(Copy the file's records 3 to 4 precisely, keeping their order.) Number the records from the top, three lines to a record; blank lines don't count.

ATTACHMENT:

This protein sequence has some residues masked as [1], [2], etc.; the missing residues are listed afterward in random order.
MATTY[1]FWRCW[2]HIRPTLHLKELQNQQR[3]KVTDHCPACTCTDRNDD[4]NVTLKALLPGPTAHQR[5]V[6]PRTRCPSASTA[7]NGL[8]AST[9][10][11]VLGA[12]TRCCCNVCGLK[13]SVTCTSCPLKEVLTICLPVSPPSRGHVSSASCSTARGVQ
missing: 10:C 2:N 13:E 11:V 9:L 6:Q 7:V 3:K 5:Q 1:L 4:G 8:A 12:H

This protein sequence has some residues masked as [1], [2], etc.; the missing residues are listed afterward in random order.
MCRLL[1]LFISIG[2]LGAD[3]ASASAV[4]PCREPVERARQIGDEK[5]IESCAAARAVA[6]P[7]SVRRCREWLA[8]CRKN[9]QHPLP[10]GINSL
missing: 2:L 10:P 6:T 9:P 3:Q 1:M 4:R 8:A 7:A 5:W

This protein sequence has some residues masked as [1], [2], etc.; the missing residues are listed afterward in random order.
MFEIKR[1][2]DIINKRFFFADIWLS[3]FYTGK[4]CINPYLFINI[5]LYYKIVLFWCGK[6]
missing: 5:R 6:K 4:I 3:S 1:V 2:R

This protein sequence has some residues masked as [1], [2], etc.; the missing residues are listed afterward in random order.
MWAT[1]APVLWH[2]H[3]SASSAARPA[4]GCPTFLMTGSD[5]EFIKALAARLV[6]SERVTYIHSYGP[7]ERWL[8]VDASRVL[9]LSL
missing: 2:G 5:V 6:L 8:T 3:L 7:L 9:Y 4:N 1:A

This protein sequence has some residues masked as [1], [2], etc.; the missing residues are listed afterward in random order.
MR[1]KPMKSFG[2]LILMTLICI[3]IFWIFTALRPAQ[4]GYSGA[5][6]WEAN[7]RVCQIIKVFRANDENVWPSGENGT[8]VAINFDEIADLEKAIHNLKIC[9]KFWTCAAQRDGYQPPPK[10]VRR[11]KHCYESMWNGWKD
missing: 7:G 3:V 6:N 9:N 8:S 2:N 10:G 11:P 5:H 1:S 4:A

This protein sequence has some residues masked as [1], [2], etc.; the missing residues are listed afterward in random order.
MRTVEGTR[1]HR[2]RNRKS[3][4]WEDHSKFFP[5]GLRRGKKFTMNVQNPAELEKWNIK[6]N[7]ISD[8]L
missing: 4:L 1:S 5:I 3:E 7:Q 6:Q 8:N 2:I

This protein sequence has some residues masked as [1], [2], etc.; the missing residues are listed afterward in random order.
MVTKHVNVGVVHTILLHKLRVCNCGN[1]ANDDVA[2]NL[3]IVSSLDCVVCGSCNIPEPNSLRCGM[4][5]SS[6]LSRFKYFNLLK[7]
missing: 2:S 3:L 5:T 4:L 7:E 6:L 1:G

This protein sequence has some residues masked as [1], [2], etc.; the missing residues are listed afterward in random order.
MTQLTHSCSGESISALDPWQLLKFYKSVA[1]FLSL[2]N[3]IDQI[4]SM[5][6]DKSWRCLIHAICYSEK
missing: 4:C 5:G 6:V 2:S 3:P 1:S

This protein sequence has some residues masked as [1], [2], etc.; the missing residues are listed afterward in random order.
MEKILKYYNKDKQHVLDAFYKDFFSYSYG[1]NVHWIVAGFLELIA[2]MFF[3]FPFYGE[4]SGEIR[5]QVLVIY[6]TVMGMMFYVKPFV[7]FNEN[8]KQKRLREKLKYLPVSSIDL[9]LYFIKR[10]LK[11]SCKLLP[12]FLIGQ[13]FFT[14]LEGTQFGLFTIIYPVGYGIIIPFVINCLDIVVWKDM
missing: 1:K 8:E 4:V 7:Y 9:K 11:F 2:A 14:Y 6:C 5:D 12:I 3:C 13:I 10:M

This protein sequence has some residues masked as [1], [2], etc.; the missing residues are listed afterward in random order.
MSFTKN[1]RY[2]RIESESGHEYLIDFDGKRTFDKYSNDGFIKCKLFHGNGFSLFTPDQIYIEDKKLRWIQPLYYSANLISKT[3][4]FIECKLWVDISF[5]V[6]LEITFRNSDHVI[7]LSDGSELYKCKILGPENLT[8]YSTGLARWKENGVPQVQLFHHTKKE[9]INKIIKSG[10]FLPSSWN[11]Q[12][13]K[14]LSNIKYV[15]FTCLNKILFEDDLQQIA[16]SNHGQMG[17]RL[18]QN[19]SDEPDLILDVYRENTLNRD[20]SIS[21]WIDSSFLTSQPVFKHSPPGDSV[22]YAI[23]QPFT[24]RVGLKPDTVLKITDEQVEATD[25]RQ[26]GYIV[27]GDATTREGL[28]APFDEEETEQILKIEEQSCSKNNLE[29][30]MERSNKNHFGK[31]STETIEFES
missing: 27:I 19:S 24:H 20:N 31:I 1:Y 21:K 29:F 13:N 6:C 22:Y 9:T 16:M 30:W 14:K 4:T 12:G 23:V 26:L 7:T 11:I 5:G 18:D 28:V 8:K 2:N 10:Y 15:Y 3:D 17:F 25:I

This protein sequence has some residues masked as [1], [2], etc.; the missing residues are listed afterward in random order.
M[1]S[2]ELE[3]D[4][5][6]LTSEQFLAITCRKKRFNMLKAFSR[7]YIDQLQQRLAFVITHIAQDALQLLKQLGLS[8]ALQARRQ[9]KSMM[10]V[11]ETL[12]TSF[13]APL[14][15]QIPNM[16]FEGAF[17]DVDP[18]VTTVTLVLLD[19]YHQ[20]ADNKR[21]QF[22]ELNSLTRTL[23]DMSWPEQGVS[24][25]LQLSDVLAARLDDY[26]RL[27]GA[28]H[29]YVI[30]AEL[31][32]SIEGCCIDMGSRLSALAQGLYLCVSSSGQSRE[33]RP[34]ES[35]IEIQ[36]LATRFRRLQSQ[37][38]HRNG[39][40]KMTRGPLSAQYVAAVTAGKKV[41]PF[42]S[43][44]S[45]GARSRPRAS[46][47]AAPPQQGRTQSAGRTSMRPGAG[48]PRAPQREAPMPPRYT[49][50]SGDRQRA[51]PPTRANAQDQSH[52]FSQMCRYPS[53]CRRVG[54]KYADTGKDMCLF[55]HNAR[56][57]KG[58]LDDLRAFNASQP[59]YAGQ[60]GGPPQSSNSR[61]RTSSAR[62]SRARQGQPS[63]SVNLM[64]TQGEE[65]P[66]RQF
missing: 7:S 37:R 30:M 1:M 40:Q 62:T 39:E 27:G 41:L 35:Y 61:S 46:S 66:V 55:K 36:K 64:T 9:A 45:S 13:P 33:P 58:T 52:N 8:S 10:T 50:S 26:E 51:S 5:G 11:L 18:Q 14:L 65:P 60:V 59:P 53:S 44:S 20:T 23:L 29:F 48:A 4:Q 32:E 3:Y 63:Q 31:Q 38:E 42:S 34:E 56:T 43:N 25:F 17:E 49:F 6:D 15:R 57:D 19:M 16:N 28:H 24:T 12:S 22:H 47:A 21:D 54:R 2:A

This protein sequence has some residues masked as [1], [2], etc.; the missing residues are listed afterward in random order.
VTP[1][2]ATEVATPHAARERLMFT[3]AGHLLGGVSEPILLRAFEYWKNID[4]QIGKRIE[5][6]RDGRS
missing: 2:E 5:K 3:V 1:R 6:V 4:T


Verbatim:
This protein sequence has some residues masked as [1], [2], etc.; the missing residues are listed afterward in random order.
MFEIKR[1][2]DIINKRFFFADIWLS[3]FYTGK[4]CINPYLFINI[5]LYYKIVLFWCGK[6]
missing: 5:R 6:K 4:I 3:S 1:V 2:R

This protein sequence has some residues masked as [1], [2], etc.; the missing residues are listed afterward in random order.
MWAT[1]APVLWH[2]H[3]SASSAARPA[4]GCPTFLMTGSD[5]EFIKALAARLV[6]SERVTYIHSYGP[7]ERWL[8]VDASRVL[9]LSL
missing: 2:G 5:V 6:L 8:T 3:L 7:L 9:Y 4:N 1:A